False Cause
KSU   -   English 1101/55 & 57   -   Mr. Hagin   -   Fall 2002   -   Revised: 27 November 2002


False Cause – identifying an improper or unrelated cause for an observed effect.

Writers often state reasons for the occurrence of events or circumstances.  However, these reasons must have a basis on the facts, not opinions.  People often make up explanations for things that they do not understand themselves. The Latin phrase post hoc, ergo propter hoc means “after this, therefore because of this.”  Just because one action or event seems to influence another, the first does not necessarily cause the second to occur.

Often, coincidence is the true explanation, meaning that the two events are unrelated, and any attempt to connect these events would be rash and invalid without clear proof.  This fallacy only shows up in common, every-day examples from popular culture, advertising, campaign rhetoric, etc.


We must draw conclusions based on our knowledge of the world and how it operates.  For instance, when dark clouds roll across the horizon, we can conclude that it will rain very soon.  We reason that the cause of rain (the clouds) will create an effect (rain) because our experience and knowledge develop this pattern.

You can also reason from effect to cause: if the ground is wet (effect) then it must have rained the night before (cause).  But not every cloud is a rain-making cloud.  The presence of just any cloud does not forecast rain, but the presence of a cumulo-nimbus cloud (tall dark clouds) most certainly does.  In order to accurately predict causes and effects, we must be able to understand the complexities of the world around us.  Assuming (instead of knowing) that one event must have followed another can create a cause-effect fallacy.


Students posing as super sleuths conclude the following: “Two fellow classmates got sick right after science class; therefore, science class must have made them sick.”

Although the possibility must be examined, upon further investigation we can conclude that other causes might have contributed to the illnesses: the food the students ate could have been bad, they might have been exposed to a virus, or a chemical in the lab could have been released into the air, etc.  The “class” itself did not cause any illness; its use in this sentence suggests that it is also an example of loaded language, overgeneralization, or sarcasm.  In reality, we probably would not really know the cause of these students’ illnesses immediately, so guessing only leads to gossip and hysteria.  This, in turn, would generate another logical fallacy – the non sequitur – that incorrectly  suggests that the sequence of attending science class (and then leaving it) will get one sick.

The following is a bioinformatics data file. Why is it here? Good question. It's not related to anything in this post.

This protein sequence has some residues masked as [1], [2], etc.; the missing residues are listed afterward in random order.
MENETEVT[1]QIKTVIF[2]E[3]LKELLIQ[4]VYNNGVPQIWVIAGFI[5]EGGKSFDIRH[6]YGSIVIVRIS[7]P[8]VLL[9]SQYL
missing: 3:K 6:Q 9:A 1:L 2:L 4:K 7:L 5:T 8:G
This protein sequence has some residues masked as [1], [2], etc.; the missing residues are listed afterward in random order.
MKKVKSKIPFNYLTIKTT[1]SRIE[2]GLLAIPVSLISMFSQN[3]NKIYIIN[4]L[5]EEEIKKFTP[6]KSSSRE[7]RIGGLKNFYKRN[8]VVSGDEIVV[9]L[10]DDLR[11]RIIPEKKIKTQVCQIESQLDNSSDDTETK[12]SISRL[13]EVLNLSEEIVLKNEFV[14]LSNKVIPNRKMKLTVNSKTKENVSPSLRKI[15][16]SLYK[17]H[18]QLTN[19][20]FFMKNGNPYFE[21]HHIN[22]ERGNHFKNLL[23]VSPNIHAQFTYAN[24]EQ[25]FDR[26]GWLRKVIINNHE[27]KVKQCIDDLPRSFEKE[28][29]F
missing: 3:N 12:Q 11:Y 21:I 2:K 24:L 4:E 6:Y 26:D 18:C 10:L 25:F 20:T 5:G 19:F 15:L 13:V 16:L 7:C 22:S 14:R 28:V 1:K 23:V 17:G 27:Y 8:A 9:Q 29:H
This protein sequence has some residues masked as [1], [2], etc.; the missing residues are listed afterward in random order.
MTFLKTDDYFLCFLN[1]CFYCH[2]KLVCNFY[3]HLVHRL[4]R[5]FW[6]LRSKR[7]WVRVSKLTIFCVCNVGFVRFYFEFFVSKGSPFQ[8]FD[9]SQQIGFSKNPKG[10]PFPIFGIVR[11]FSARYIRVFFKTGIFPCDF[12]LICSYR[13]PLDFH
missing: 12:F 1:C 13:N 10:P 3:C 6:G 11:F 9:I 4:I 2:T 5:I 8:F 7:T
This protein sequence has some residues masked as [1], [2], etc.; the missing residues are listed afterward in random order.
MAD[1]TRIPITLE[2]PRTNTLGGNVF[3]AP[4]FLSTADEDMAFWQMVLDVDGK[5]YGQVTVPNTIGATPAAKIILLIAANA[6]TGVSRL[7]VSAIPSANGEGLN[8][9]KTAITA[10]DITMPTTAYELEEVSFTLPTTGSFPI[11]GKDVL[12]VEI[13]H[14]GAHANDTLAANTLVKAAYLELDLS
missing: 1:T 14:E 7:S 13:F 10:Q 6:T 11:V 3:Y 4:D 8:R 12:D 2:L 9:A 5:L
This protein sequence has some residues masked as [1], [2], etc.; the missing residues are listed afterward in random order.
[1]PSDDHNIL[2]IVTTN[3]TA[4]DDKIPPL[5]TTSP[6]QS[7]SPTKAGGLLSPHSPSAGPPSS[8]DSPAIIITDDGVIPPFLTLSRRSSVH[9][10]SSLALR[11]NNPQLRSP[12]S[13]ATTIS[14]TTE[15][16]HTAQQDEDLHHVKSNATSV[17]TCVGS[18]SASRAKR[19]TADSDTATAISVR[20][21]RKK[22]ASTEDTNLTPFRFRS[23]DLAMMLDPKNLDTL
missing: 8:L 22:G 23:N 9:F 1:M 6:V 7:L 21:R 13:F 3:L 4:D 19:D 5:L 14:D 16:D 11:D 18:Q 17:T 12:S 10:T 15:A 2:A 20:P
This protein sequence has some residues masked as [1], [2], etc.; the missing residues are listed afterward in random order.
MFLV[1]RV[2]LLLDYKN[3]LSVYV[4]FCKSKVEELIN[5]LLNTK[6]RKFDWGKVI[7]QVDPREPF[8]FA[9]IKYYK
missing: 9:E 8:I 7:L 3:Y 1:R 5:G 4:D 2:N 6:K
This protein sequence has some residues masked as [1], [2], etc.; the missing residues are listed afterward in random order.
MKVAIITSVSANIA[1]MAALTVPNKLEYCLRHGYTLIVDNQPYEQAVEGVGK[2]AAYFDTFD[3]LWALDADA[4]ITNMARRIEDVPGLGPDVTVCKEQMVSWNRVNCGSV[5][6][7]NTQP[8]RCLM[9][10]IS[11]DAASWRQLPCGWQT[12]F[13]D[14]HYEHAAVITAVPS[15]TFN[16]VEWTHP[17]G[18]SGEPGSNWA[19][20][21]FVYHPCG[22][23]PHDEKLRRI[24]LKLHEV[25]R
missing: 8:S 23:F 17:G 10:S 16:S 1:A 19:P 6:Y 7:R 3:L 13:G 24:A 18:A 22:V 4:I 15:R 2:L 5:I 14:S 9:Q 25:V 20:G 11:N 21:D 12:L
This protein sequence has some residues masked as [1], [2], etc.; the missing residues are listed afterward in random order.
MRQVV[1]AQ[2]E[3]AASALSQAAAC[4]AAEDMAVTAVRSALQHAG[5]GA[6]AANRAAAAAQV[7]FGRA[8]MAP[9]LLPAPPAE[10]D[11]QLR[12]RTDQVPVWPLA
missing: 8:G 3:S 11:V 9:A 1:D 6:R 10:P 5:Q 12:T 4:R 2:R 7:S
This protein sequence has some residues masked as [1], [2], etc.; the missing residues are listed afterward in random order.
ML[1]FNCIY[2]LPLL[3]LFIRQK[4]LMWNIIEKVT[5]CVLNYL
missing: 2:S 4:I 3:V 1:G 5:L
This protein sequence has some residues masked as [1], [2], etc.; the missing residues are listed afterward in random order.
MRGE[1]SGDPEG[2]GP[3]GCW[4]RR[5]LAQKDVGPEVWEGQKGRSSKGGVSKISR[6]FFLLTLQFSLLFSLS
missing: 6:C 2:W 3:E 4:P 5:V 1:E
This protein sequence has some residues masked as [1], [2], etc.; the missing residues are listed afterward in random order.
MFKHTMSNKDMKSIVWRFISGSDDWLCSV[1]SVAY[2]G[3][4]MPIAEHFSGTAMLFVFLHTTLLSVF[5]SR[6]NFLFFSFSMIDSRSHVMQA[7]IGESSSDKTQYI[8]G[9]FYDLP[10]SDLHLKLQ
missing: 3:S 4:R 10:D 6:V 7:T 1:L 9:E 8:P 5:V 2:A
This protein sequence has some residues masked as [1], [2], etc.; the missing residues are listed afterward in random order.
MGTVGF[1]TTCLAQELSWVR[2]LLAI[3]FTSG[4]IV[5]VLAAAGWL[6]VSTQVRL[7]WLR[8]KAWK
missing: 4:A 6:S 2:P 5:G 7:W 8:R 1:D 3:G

Hopefully, your doctor doesn’t tell you this: “Everyone forgets things because there is only so much room in the brain.”

Although the brain's capacity is limited, a quick check of the facts reveals that humans only use about 10% of their total brain capacity, making the above example an illogical argument.  This writer is speculating rather than checking the known facts.  The cause of the forgetfulness must be attributed to other reasons, such as poor study habits, distraction, or procrastination.  Notice again that a lack of knowledge about how the world works (in this case, human biology) causes these fallacies to be committed.  This foolish statement about brain capacity also falls under the invincible ignorance fallacy.


A superstitious person might say: “A black cat crossed Joe's path yesterday, and he died last night from the bad luck.”

Many of our superstitions stem from use of the false cause fallacy.  Somewhere back in history, one man must have had bad luck coincidentally after seeing a black cat walk in front of him.  Animals often were used as scapegoats for the unpleasant happenings in people’s lives.  The same bad luck apparently happened to the guy who broke a mirror and walked under a ladder.

William Shakespeare’s tragedy Macbeth told the story of a Scottish king who killed his way up to the throne.  For over four hundred years, actors have refused to utter the title of the play for fear that it causes bad luck.  Instead of saying “Macbeth,” they refer to the play in euphemism: “The Scottish Play.”  If an actor accidentally utters the title, he has to perform a series of incantations to ward off the spell (including spinning in circles, knocking on hickory doors, and repeating an old witches’ chant).

Superstitions, such as the example above, also typically utilize the non sequitur fallacy, which is a type of false cause fallacy.